Unidentified planes struck targets in Syria near the border with Iraq on Friday, reports said, triggering “a huge explosion” amid soaring tensions in the region between the United States and Iran.
The Syrian Observatory for Human Rights said the planes targeted positions belonging to pro-Iran militias in the Al Bukamal area. The Britain-based organisation which monitors the war in Syria through a network of activists on the ground said the planes struck among other targets weapons depots and vehicles belonging to the militias. It reported several explosions in the border area.
The Observatory head, Rami Abdel Rahman, said at least eight Iraqi militia fighters were killed.
Deir Ezzor 24, an activist collective that reports on news in the border area, said the strikes targeted lorries carrying weapons and depots for ballistic missiles. Omar Abu Laila, a Europe-based activist from Deir Ezzor province who runs the group, said the attack triggered “a huge explosion”.
The Sound and Picture organisation, another activist collective in the eastern Syrian province, also reported strikes along the Iraq border by “unidentified planes”.
There was no immediate comment from Syria or Iraq, and the reports could not be independently confirmed.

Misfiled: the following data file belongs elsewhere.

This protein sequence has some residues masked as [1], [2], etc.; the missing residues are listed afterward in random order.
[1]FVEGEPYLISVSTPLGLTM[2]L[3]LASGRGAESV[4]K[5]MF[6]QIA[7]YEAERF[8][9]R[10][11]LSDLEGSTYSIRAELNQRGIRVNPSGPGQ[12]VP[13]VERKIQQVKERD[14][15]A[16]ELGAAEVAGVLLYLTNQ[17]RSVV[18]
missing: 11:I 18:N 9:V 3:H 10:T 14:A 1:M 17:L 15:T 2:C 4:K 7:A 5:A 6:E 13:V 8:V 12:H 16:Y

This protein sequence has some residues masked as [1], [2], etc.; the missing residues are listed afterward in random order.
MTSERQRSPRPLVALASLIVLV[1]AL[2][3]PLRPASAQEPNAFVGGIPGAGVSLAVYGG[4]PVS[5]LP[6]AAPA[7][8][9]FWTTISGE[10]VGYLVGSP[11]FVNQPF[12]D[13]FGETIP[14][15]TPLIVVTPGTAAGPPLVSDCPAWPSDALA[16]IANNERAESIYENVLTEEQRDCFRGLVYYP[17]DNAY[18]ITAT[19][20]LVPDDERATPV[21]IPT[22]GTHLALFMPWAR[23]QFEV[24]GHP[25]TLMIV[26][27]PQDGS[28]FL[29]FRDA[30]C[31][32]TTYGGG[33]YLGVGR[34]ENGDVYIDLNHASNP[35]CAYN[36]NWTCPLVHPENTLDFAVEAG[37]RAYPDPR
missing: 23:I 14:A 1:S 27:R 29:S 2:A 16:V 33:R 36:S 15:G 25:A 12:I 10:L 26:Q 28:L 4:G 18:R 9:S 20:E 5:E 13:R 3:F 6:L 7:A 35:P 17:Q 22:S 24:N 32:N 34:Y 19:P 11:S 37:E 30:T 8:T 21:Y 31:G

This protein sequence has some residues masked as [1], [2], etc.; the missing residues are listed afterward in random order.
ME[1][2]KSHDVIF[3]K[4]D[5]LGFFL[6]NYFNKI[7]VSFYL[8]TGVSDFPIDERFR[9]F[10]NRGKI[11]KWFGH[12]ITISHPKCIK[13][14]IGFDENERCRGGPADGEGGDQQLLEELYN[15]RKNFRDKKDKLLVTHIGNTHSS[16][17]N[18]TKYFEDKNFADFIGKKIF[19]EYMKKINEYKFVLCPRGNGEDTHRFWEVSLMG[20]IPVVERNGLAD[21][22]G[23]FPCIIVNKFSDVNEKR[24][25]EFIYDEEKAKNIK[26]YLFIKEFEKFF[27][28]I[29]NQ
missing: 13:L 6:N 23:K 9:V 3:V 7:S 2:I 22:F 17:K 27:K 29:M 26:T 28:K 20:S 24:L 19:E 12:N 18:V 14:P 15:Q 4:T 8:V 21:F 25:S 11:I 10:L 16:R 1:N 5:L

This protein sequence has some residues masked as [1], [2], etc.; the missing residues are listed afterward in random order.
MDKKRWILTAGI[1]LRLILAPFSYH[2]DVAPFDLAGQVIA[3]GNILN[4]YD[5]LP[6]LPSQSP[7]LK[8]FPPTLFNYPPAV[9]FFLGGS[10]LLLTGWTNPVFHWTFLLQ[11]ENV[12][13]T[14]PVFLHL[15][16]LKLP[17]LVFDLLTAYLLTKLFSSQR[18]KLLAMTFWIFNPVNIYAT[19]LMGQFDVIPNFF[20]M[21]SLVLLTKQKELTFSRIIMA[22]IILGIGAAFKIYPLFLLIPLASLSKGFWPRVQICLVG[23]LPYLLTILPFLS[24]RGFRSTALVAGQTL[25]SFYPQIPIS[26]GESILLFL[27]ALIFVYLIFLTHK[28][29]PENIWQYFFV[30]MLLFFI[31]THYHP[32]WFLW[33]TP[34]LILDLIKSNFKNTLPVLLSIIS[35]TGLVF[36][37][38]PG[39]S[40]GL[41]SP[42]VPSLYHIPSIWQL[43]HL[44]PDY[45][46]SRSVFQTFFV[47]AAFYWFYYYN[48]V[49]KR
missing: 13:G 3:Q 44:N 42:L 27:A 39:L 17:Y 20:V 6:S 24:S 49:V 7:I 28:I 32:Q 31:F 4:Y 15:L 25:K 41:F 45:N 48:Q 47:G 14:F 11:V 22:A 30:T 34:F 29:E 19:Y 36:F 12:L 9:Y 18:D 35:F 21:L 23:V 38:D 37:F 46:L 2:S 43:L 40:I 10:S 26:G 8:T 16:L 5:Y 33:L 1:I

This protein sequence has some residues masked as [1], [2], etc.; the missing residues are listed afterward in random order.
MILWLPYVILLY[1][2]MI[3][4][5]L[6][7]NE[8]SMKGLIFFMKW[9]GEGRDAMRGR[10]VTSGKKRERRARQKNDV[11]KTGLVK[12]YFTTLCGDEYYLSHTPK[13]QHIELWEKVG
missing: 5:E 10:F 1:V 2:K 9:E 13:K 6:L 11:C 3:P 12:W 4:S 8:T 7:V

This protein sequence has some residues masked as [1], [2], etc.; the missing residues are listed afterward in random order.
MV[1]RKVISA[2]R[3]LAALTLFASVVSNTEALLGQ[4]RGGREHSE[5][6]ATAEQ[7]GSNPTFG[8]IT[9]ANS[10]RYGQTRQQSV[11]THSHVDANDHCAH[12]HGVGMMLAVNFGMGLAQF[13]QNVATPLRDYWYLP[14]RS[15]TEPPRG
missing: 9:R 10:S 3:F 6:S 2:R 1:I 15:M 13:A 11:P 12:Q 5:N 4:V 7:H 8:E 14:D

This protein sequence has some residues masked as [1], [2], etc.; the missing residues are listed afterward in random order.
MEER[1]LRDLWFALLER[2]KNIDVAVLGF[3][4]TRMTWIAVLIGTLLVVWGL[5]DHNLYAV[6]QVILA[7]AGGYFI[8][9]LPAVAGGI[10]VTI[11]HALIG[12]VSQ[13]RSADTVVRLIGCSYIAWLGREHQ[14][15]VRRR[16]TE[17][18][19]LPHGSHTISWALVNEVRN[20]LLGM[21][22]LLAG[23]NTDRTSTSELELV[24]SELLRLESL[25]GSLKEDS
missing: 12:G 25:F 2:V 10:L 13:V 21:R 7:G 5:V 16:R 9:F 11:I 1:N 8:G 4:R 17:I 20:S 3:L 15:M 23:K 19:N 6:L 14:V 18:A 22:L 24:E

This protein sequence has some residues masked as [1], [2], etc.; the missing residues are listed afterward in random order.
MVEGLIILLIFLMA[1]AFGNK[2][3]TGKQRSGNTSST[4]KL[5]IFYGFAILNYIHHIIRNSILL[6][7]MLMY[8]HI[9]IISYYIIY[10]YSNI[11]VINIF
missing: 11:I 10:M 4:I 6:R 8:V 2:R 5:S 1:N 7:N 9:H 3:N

The US carried out military strikes in the area on December 29, killing 25 members of an Iran-backed Iraqi militia in retaliation to a rocket attack on a military base in Iraq that killed a US contractor. The US blamed that attack on Iraq's Kataib Hezbollah militia.
Israel has also struck Iran-backed militias in the area in the past.
The latest air strikes came days after a US drone strike killed Iran’s most powerful general, Qassem Suleimani, after he landed at Baghdad airport, drawing angry calls for revenge and escalating tensions to the brink of an all-out war between the two sides. The leader of Kataib Hezbollah, Abu Mahdi Al Muhandis, was also killed in the attack on January 3.
Iran responded by firing a barrage of missiles at military bases in Iraq that host US troops. Since then, both sides signalled they were stepping back from further escalation but tensions remain high and the region on edge.
Amid the soaring tensions, Russian President Vladimir Putin made a rare visit to Syria this week for talks with President Bashar Assad in Damascus. Russia has been a key ally for Mr Al Assad, offering crucial military and political backing throughout the country’s civil war.
The area struck on Friday is key to a land corridor for Tehran that links Iran to the Mediterranean through Iraq, Syria and Lebanon.